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How are neuton stars intensly magnetic?

  1. Neutrons are neutral (obviously). I thought only charged particles could be magnetic. So how are neutron stars magnetic? Thanks for any help.
  2. jcsd
  3. Vanadium 50

    Vanadium 50 17,638
    Staff Emeritus
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    Why would you think such a thing? Are your refrigerator magnets charged?
  4. I mean they have charged particles. neutronium is not just quasi-neutral. Its completely neutral. Or is magnetism solely dependent on spin?
  5. mfb

    Staff: Mentor

    Neutrons are made out of quarks (and gluons), and quarks are charged.
    In addition, neutron stars are not 100% neutrons.
  6. Vanadium 50

    Vanadium 50 17,638
    Staff Emeritus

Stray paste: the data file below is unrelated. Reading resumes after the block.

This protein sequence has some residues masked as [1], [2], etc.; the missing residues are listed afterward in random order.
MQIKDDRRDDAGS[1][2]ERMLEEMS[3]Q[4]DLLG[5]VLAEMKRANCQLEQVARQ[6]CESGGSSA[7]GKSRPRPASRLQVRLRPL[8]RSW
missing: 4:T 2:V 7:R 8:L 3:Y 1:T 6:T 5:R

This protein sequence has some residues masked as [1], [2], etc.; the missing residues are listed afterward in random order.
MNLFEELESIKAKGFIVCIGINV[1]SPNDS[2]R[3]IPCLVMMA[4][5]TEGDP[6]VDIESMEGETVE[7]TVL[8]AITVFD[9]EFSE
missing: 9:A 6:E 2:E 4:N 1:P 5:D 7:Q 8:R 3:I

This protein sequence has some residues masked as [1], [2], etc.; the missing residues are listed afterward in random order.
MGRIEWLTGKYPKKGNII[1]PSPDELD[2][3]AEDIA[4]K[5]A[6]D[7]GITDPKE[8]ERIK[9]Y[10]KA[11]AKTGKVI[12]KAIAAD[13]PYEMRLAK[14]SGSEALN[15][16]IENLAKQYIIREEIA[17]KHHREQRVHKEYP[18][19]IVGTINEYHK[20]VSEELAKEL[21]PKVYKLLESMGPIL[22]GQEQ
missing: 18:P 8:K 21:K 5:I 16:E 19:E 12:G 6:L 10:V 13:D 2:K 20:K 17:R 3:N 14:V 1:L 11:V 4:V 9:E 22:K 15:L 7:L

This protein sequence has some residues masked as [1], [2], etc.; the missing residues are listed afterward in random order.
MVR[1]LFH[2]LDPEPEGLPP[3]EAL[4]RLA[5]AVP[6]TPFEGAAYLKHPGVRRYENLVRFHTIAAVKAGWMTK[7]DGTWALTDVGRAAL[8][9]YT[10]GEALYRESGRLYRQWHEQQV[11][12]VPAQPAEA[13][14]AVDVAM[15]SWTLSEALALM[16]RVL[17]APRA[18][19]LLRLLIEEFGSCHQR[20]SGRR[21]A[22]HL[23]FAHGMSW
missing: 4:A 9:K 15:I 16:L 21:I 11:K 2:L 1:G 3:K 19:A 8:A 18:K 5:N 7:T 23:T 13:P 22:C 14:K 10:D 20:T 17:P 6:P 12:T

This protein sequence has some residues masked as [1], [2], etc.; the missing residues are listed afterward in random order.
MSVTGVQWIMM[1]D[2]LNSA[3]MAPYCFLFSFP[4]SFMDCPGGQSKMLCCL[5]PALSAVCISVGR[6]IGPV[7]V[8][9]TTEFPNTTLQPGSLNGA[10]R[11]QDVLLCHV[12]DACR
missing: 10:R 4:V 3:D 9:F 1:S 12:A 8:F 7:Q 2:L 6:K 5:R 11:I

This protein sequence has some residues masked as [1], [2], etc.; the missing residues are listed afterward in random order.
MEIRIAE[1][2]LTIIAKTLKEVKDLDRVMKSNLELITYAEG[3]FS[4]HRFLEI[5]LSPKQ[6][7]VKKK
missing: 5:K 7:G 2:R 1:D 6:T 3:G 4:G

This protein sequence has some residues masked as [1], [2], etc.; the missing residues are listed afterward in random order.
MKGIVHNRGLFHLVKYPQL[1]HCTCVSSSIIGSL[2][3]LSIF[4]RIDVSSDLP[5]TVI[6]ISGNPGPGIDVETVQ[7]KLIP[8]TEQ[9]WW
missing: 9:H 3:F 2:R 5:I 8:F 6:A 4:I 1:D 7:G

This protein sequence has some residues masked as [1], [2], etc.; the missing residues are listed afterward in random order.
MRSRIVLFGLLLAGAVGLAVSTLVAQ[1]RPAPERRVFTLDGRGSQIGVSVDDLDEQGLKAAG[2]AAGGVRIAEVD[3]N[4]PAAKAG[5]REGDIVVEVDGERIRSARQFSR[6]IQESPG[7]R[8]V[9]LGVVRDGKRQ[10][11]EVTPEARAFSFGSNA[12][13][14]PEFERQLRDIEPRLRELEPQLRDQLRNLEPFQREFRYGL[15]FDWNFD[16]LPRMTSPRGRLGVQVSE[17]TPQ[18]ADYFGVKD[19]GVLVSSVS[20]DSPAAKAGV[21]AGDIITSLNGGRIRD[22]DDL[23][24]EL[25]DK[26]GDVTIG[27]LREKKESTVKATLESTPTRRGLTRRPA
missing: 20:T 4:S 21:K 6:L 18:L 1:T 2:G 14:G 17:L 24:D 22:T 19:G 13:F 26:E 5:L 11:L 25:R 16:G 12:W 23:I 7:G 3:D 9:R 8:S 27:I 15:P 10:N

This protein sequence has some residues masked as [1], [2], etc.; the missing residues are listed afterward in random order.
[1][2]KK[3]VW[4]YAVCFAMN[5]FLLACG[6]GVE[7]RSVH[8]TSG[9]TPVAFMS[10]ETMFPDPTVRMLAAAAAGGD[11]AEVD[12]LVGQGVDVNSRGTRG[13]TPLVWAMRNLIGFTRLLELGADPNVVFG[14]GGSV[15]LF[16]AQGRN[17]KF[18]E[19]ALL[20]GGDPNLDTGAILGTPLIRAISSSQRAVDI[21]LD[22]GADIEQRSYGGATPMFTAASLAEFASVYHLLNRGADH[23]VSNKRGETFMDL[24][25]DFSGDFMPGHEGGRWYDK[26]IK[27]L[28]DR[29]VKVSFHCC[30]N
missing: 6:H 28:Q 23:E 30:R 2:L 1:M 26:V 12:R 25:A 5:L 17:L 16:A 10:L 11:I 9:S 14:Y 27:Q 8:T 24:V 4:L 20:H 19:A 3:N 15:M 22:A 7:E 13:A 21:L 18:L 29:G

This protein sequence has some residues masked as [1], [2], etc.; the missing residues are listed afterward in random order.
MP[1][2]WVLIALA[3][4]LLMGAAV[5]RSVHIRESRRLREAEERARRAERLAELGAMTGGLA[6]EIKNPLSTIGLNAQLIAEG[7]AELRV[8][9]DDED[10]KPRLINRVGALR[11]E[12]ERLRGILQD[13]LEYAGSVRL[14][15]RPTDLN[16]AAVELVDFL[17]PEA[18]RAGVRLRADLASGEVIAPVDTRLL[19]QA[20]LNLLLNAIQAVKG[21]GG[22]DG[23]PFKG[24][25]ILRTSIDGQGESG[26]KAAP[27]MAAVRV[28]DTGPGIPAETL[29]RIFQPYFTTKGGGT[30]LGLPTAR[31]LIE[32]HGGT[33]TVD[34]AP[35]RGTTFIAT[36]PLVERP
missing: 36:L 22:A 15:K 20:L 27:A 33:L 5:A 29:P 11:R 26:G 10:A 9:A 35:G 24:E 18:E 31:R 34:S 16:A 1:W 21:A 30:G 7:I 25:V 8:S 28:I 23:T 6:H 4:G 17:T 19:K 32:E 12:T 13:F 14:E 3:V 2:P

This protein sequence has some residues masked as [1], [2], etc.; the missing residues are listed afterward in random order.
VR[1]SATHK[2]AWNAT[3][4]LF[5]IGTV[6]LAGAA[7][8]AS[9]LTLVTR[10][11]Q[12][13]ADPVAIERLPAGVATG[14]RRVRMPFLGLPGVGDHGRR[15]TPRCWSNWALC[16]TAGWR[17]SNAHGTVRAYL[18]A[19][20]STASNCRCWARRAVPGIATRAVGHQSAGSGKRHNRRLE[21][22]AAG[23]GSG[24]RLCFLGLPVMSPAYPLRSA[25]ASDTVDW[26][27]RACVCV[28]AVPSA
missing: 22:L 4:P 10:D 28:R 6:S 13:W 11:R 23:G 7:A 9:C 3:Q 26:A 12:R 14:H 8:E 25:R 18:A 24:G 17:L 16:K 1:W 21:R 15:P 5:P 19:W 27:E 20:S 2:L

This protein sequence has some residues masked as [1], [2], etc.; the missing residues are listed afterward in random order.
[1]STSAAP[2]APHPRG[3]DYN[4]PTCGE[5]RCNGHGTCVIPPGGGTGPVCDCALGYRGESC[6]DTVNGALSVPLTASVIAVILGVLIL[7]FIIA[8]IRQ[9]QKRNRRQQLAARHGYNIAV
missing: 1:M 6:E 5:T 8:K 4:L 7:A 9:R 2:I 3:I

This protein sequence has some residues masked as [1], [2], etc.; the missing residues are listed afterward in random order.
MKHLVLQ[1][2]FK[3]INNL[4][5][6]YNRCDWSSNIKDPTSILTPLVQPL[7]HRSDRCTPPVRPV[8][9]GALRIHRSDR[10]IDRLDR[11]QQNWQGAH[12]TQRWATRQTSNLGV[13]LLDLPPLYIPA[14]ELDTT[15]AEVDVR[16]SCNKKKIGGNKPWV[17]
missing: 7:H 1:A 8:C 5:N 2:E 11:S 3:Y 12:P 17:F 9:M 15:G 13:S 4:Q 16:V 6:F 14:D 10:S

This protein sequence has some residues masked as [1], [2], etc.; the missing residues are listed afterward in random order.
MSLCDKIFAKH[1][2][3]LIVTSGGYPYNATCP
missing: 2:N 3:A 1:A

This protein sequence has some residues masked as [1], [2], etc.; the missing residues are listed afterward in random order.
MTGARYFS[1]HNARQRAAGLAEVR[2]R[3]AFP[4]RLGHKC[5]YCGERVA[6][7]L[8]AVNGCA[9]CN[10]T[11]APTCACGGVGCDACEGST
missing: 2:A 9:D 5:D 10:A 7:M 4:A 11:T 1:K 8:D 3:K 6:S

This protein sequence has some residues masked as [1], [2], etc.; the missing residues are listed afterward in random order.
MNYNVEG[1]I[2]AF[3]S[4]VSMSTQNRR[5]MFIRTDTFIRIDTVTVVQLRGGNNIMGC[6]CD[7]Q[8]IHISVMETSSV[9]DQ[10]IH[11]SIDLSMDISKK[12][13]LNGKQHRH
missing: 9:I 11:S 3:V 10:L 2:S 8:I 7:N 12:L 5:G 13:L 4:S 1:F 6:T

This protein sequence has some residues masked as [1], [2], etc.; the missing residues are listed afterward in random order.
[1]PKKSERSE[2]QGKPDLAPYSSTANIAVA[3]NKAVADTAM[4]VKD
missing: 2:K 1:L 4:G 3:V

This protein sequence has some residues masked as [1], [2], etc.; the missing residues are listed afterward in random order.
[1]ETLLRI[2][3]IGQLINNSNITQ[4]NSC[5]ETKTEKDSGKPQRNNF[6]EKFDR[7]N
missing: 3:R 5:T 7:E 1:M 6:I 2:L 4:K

Science Advisor
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    But lets go back to the fundamental misunderstanding. Where do you get this idea of "quasi-neutral" from? Did you read it in a textbook?
  7. Neutron star crusts are of iron and stuff like that. The cores are a few percent electrons/protons, so neutron star cores are very dense with charge carriers. One or the other of these phases might have the highest density of charge carriers in the universe.
  8. Sorry I know quasi neutral means something else.
  9. TumblingDice

    TumblingDice 463
    Gold Member

    Neutron star composition

    http:// upload.wikimedia.org/wikipedia/commons/thumb/9/9e/Neutron_star_cross_section.svg/640px-Neutron_star_cross_section.svg.png

    Image from:
    Last edited: Oct 25, 2013
  10. Neutron star cores are superconducting, by the way. The crusts are extremely conductive as well, so neutron stars are extremely good for supporting a magnetic field.
    Last edited: Oct 25, 2013
  11. Yes, but that's true of all insulators except empty space.
  12. mfb

    Staff: Mentor

    And all insulators react to magnetic fields. Usually via diamagnetism. The interaction is often weak as the density is low (compared to neutron star material).
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